What is light pollution and why should we care? Simply put, light pollution is the inappropriate or excessive use of artificial light, and human activities are lighting our night sky like never before. You’ve probably seen many businesses and homes leaving lights on at night. While this may seem harmless, it has major implications for native wildlife species. They evolved with predictable phases of light and dark, and many species are guided by celestial sources of light—such as the moon, stars and planets. Artificial lights interfere with these natural rhythms and behaviors. Bats, birds, moths and other species may suffer reduced hunting success, collisions with windows, disorientation and numerous other problems. Light pollution puts lives on the line.

Luckily, the solution comes with a simple flick of a switch! By turning off unnecessary lights, using motion sensor lights or lower intensity bulbs or installing fixtures that don’t direct light up into the night sky, we can improve the lives of birds and animals with whom we share the High Desert. We can also close our curtains at night to reduce the amount of light that can escape to the outside environment. While these actions are meaningful year round, they are particularly important during spring and fall migratory seasons.

Protecting the starry night sky saves wildlife. We also benefit from energy savings and a better view of the stars. It may even improve our health, as electric lights are thought to influence our own biological clocks. The Museum’s staff is committed to switching off all unnecessary lights at night. We hope you’ll join us.

For more information about this issue and what actions you can take to help, visit Lights Out Bend or the International Dark Sky website.

Telling Native American Stories Through Art

Ben Pease has been awarded the Jury’s Choice Award at the High Desert Museum’s Art in the West exhibition for his 2017 work “Honor and Respect Come to Thee”. It was among 226 pieces submitted in response to a nationwide call to artists for the Museum’s annual juried art exhibition and silent auction.

Ben is a young Native American artist whose work is deeply steeped in identity. Born on the Crow Indian Reservation in 1989, he has deep roots in both the Crow and Northern Cheyenne nations in southeastern Montana. While Ben has been making waves in the art world for several years now, he is currently working on his undergraduate degree at Montana State University with a major in Art and a minor in Native American Studies. Ben considers himself a storyteller by vocation, and feels strongly that he has a responsibility to tell the stories of Native people.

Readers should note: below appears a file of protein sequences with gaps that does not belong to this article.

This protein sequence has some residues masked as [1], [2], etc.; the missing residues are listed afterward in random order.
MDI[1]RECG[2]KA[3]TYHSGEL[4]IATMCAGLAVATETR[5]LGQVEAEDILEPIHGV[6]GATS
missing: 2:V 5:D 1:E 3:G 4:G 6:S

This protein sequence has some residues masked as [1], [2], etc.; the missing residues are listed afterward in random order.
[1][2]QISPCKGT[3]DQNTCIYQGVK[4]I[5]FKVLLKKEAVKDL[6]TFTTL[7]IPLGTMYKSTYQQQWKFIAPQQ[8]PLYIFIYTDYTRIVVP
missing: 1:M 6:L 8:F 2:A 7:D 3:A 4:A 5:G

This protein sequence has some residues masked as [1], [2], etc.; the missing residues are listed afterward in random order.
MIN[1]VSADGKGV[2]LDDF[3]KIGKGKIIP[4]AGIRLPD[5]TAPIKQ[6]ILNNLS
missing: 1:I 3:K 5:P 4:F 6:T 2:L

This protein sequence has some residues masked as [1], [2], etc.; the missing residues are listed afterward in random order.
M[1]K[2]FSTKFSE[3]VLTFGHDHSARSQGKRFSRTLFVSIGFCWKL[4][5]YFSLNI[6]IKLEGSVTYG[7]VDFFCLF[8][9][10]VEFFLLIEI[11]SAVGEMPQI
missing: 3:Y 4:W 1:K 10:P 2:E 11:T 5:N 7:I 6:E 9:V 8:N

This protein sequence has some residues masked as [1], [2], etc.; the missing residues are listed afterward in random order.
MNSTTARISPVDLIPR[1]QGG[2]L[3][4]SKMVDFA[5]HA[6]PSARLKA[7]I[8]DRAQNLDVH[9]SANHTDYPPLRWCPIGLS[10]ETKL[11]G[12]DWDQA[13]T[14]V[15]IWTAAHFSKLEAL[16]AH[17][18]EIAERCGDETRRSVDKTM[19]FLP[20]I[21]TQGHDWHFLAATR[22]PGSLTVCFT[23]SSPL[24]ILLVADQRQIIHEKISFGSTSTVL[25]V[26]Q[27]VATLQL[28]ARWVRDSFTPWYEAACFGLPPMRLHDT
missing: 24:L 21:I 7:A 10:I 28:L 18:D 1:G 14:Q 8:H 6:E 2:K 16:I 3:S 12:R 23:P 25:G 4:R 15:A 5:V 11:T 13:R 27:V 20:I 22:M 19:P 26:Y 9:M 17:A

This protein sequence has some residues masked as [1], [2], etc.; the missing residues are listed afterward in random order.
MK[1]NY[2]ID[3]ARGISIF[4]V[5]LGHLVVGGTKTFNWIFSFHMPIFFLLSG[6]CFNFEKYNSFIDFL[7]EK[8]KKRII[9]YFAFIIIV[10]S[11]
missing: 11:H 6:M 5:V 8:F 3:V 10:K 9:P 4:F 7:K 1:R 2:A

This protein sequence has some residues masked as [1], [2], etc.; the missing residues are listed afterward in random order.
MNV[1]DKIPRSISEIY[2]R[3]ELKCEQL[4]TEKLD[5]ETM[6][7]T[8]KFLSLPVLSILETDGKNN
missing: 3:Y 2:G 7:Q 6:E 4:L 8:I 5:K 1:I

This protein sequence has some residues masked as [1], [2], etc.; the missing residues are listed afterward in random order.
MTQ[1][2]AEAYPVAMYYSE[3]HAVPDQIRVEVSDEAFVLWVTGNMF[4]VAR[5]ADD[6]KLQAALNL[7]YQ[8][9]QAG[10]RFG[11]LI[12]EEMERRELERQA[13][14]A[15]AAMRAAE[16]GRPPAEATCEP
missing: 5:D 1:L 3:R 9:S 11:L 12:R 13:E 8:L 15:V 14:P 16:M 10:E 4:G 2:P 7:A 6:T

“Honor and Respect Come to Thee” is a mixed-media painting that shows a digitally manipulated historical photograph of a mounted Native American warrior superimposed on a rich and layered background composed of washes of acrylic paint, glass beads, antique ledger papers, an antique mail envelope and a US telegraph ticket. The dense but transparent surfaces of his paintings are somewhat hazy, and we get the sense that we are viewing an image from memory through the fog of time. His paintings are accumulations of meaningful materials and processes, where successive layers of later marks obscure earlier ones. The ledger pages remind us that we need to account for the past, and the acrylic paint almost becomes a kind of whitewash, which reminds us of our desire to avoid dealing with difficult and unpleasant aspects of our national history.

Composed as they are of historical images that are depicted using a combination of traditional painting techniques and modern, digital processes, Ben’s paintings elegantly express the tension between the traditional and the modern. His works are almost a tug-of-war between the past and the present, and his imagery is a rich stew of culturally-transmitted memory and history seasoned with the awareness of what it means to live in America as a Native person today.